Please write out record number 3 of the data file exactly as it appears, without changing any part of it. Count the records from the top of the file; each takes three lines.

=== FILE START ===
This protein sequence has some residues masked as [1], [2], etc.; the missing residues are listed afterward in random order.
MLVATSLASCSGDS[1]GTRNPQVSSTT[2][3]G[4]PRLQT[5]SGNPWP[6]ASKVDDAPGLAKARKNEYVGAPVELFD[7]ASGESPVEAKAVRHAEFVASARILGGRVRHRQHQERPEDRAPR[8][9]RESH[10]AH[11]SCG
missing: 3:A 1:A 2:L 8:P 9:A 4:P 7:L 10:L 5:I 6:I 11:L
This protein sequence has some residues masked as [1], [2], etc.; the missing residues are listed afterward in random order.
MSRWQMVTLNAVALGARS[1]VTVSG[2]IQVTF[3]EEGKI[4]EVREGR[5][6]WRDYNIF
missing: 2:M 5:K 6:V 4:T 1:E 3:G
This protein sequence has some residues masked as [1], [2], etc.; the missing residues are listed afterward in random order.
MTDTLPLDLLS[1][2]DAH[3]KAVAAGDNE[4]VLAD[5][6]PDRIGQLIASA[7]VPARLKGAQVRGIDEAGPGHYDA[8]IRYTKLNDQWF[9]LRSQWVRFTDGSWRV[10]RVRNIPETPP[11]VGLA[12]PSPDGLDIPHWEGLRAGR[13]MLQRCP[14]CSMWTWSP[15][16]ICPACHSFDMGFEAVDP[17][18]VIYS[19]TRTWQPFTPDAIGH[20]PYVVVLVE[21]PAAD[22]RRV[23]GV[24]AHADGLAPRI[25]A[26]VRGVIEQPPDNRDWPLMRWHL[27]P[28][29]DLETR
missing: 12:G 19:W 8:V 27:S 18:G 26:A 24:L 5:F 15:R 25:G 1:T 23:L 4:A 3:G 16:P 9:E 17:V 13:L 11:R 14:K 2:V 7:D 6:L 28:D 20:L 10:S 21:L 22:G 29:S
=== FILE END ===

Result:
This protein sequence has some residues masked as [1], [2], etc.; the missing residues are listed afterward in random order.
MTDTLPLDLLS[1][2]DAH[3]KAVAAGDNE[4]VLAD[5][6]PDRIGQLIASA[7]VPARLKGAQVRGIDEAGPGHYDA[8]IRYTKLNDQWF[9]LRSQWVRFTDGSWRV[10]RVRNIPETPP[11]VGLA[12]PSPDGLDIPHWEGLRAGR[13]MLQRCP[14]CSMWTWSP[15][16]ICPACHSFDMGFEAVDP[17][18]VIYS[19]TRTWQPFTPDAIGH[20]PYVVVLVE[21]PAAD[22]RRV[23]GV[24]AHADGLAPRI[25]A[26]VRGVIEQPPDNRDWPLMRWHL[27]P[28][29]DLETR
missing: 12:G 19:W 8:V 27:S 18:G 26:A 24:L 5:F 15:R 25:G 1:T 23:L 4:A 3:G 16:P 9:E 17:V 13:L 11:R 14:K 2:V 7:D 6:L 28:D 20:L 10:S 21:L 22:G 29:S